Mental Floss

Women of the Venetian Renaissance

Andréa Fernandes
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We're doing a week of women on "Feel Art Again." Today's post brings you the four most prominent female artists of the Venetian Renaissance: Sofonisba Anguissola, Diana Mantuana, Marietta Robusti, and Lavinia Fontana.

Sofonisba Anguissola (1532-1625) began training under Bernardino Campi when she was only 14; she later trained under Bernardino Gatti. Anguissola's apprenticeships were unusual, as most women of the time only trained under their family members. Her apprenticeships made it more acceptable for other women to be students of art. When she was 22, she was introduced to Michelangelo, and began an informal training with the master that lasted at least 2 years. He would give her advice on drawings she made based on sketches from his notebook that he gave her. Anguissola was a court painter and art tutor to the queen in the Spanish Court of Philip III. King Philip III was so supportive of Anguissola that he even arranged her marriage at age 38 to Don Francisco de Moncada and provided her dowry.Shown at left is Anguissola's "The Chess Game" (1555)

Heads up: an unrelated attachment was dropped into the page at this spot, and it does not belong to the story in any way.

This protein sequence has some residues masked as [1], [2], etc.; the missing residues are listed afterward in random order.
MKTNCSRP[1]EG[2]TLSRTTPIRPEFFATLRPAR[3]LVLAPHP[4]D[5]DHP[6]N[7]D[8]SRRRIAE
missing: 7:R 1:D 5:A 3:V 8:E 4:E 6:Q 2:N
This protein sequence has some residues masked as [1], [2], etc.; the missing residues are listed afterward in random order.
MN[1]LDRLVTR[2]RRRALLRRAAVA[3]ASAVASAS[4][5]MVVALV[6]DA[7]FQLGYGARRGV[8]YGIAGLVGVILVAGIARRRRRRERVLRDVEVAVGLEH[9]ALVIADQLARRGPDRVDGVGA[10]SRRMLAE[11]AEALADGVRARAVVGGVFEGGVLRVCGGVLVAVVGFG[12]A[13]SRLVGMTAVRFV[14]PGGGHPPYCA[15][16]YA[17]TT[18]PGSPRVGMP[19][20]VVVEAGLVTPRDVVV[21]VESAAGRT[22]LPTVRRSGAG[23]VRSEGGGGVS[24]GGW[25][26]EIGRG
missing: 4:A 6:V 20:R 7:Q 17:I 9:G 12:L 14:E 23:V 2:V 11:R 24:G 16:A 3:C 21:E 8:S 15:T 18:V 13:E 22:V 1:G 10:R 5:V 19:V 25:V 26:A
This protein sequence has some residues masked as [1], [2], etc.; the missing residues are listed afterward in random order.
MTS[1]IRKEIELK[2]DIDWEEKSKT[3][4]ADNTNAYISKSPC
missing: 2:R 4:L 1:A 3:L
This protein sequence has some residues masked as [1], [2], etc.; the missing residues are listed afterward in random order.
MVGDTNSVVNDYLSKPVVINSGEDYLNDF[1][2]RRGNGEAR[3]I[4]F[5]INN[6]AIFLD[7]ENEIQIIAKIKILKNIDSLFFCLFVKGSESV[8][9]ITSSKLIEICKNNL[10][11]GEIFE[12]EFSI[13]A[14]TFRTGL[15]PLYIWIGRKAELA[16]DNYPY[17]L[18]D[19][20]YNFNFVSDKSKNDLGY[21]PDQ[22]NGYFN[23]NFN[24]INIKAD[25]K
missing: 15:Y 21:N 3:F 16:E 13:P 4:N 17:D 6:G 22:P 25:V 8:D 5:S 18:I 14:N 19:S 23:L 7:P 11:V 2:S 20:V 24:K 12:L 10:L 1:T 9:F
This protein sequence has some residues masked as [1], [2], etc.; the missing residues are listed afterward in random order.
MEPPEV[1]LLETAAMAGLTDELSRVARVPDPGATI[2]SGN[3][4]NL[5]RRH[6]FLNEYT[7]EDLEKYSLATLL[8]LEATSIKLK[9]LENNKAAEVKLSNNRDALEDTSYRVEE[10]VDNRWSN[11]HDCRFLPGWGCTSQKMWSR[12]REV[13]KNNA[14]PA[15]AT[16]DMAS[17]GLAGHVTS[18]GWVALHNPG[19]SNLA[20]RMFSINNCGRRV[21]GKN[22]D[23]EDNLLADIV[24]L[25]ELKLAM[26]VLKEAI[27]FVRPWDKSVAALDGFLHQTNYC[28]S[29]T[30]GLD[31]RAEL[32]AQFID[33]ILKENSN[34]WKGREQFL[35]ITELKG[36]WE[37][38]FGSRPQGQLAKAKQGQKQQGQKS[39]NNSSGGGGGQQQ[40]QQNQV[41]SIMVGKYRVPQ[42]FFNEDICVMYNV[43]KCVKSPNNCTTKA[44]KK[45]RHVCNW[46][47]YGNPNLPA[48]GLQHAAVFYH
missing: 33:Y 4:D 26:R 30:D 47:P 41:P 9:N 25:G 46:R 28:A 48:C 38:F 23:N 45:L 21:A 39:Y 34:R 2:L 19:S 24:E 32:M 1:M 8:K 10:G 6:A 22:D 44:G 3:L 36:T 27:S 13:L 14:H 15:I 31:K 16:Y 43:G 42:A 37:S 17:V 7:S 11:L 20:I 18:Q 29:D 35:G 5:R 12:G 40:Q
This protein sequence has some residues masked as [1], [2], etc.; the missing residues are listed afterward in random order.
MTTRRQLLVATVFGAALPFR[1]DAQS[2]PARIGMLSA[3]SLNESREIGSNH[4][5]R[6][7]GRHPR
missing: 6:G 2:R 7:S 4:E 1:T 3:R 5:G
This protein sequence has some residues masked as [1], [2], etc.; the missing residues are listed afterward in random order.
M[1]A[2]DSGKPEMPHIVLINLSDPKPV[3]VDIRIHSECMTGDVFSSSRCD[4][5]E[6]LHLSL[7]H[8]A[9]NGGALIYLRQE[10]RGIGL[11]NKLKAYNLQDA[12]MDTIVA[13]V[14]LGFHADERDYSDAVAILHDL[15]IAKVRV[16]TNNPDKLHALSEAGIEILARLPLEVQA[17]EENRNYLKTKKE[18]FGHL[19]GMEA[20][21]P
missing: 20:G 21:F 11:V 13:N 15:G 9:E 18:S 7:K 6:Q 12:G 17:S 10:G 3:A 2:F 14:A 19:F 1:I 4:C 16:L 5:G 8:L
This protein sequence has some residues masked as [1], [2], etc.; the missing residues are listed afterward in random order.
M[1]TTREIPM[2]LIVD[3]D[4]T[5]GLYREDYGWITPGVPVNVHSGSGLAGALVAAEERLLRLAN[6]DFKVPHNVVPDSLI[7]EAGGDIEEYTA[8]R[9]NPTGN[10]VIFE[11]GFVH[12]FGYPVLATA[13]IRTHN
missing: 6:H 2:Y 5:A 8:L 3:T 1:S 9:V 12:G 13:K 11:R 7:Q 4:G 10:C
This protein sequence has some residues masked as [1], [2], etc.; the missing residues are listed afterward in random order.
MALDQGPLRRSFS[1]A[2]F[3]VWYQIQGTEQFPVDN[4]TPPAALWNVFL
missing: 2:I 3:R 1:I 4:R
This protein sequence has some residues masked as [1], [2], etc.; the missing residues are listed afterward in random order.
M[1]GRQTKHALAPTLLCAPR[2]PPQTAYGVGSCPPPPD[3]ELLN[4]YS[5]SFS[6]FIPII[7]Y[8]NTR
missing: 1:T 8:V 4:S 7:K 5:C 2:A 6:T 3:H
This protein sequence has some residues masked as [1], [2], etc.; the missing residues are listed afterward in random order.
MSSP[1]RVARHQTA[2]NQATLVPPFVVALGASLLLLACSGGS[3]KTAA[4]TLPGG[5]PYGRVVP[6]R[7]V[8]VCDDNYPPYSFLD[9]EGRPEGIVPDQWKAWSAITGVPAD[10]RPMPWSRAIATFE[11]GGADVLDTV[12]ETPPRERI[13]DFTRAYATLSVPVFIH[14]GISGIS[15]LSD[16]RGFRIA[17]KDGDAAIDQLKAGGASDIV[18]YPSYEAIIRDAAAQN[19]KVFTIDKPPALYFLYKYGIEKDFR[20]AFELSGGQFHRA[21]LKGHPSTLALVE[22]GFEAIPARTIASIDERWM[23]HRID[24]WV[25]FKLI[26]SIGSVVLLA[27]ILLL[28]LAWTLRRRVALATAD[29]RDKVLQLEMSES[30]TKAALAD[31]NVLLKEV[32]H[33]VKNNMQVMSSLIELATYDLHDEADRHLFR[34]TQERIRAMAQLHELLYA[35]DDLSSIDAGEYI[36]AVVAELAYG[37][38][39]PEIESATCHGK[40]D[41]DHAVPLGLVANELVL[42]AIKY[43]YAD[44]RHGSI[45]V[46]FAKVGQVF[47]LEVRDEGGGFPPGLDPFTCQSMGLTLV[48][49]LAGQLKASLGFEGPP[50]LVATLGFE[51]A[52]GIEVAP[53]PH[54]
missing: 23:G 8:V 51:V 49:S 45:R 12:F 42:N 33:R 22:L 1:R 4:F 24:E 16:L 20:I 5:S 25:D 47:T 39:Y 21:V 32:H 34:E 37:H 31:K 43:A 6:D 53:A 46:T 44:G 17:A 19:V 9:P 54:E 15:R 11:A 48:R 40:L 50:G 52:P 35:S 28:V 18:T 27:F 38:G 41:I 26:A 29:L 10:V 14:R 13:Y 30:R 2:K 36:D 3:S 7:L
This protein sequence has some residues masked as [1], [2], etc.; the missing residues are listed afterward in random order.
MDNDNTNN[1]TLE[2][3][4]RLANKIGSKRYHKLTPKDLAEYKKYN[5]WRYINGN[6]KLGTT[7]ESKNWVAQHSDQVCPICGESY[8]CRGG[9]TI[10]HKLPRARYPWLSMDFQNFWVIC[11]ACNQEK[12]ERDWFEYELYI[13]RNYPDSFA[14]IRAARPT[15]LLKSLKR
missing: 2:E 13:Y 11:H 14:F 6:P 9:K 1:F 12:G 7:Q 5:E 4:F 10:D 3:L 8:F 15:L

Scultori
Scultori /

Marietta Robusti (c.1555-1590) was the daughter of the famous painter Jacopo Robusti, from whom she inherited the nickname la Tintoretta. Robusti had an especially close relationship with her father. She served an apprenticeship in his studio and even dressed like a boy so she could go everywhere with him. Court painter offers from both Emperor Maximilian and King Philip II were turned down by her father because he couldn't bear to part with his dear daughter. Although Robusti was a well-known portraitist with a "considerable reputation" in her day, painting everybody who was anybody in Venice, only one painting can be conclusively attributed to her today—her "Self Portrait" (1580) at left.

Fontana
Fontana /

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